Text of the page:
Due, in part, to more forceful government measures to combat xenophobic violence, there has been a significant decrease in the number of violent crimes against foreigners in Germany in the last two years. Government statistics indicate that, from 1992 to 1994, there was a 46 percent decline in the number of violent attacks against non-Germans. The government has expanded the number of police and prosecutors trained to investigate and prosecute cases of xenophobic violence. It has also restricted the right to asylum, a step long urged by the extreme right, thereby expropriating a major aspect of the far right's political platform, at least temporarily.

Despite the significant drop in the number of violent attacks, however, the figures were still significantly higher in 1994 than prior to 1991. Figures for 1994 were still more than 400 percent higher than comparable figures for 1990. According to the Office to Protect the Constitution, 1,233 violent attacks motivated by xenophobia were reported to the German authorities in the first eleven months of 1994. According to foreigners' rights groups, a large number of attacks also went unreported.

There were also troubling failures by local and federal authorities in responding to specific cases of violence. Although the police response to attacks on foreigners does appear to have improved significantly over the past two years, many foreigners are still under the impression that they cannot rely on the German police to protect them. This impression is based, in part, on foreigners' experiences with the police during the 1990–92 period. What is more, foreigners' rights groups and our own research indicate that there is a growing problem of police brutality against foreigners, which makes it very difficult to assess whether foreigners are reporting xenophobic crimes as frequently as they may have done in previous years. This is especially so for foreigners whose residency status has not been determined or for illegal aliens who fear deportation. These groups are particularly vulnerable to violence, and the least likely to report such violence to German authorities.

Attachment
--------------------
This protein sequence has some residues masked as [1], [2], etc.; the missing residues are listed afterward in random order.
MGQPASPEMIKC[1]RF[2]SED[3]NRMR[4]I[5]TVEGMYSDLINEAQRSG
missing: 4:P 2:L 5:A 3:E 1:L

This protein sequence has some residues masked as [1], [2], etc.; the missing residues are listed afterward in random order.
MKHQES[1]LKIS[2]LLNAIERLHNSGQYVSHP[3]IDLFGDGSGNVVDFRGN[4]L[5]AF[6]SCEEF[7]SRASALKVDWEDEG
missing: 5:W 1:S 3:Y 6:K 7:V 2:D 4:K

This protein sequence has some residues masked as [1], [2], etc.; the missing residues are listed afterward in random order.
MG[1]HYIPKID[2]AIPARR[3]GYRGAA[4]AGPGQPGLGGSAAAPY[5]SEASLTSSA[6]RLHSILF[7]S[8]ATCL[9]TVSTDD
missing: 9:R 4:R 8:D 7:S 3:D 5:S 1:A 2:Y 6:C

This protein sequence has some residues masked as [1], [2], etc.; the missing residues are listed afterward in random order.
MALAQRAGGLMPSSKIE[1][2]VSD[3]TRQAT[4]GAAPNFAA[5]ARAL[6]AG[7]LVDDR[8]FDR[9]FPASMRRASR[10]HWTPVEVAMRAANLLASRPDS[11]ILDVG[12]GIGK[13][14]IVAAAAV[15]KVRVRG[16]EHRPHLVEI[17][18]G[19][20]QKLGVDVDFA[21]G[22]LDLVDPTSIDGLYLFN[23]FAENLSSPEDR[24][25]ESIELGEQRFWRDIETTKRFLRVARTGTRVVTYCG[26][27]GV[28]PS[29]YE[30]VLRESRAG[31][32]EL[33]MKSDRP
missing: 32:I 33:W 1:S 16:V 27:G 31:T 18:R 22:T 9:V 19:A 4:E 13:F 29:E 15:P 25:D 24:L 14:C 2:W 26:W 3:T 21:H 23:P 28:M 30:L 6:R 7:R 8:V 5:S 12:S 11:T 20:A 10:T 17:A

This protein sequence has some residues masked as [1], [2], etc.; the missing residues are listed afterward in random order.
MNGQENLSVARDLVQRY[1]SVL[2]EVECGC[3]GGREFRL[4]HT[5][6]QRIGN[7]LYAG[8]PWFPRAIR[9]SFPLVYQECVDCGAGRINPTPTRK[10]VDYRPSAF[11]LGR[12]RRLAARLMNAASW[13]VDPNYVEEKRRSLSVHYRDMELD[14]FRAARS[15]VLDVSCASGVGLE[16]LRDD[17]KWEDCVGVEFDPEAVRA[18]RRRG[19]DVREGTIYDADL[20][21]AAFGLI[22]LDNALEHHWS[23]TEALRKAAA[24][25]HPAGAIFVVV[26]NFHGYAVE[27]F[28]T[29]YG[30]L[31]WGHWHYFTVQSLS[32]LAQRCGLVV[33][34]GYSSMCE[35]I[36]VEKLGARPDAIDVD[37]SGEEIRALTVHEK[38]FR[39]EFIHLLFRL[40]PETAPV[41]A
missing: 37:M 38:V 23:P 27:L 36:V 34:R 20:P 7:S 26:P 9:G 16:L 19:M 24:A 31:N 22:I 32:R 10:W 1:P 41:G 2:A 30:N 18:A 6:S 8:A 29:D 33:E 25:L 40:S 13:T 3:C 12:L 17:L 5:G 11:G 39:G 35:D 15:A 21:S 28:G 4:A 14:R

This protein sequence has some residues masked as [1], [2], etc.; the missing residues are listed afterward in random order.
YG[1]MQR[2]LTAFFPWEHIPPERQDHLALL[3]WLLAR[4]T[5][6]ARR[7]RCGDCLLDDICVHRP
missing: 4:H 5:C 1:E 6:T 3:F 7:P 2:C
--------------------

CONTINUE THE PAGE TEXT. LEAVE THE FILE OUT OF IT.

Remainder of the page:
Moreover, other forms of xenophobic violence appear to be on the increase in Germany. Anti-Semitic crimes soared during 1994. Government statistics indicate that an estimated 1,040 anti-Semitic crimes occurred during 1994, representing a 60 percent increase over 1993. Of these, fifty-six were violent offenses. Although this category of crimes includes criminal harassment and intimidation, it also includes expressive conduct that Human Rights Watch/Helsinki believes should not be criminalized. Such statistics may, however, be a measure of the depth of anti-Semitic sentiment in the society, and as such are troublesome. A growing number of right-wing crimes against other minorities, such as the handicapped and homosexuals, was also reported….

Throughout 1991 and 1992, the German government coupled its condemnation of violent attacks on foreigners with a call for restricting the number of asylum seekers in Germany. "By linking these two issues, the government fail[ed] to acknowledge the severity of the crimes being committed against foreigners by German citizens. Instead it subtly shift[ed] the focus and the blame to the foreigners themselves." On May 26, 1993, the Bundestag (parliament) voted 521 to 132 to amend the country's constitutionally-guaranteed right to asylum. Since July 1, 1993, when the new asylum law took effect, the right of asylum does not exist for refugees who pass through safe countries before they reach Germany or who come from homelands deemed safe. Legislation defines safe transit countries and safe home countries. Since July 1993, there has been a significant reduction in the number of foreigners legally entering Germany. Government statistics indicate that the number of foreigners seeking asylum in Germany decreased by 60 percent from 1993 to 1994.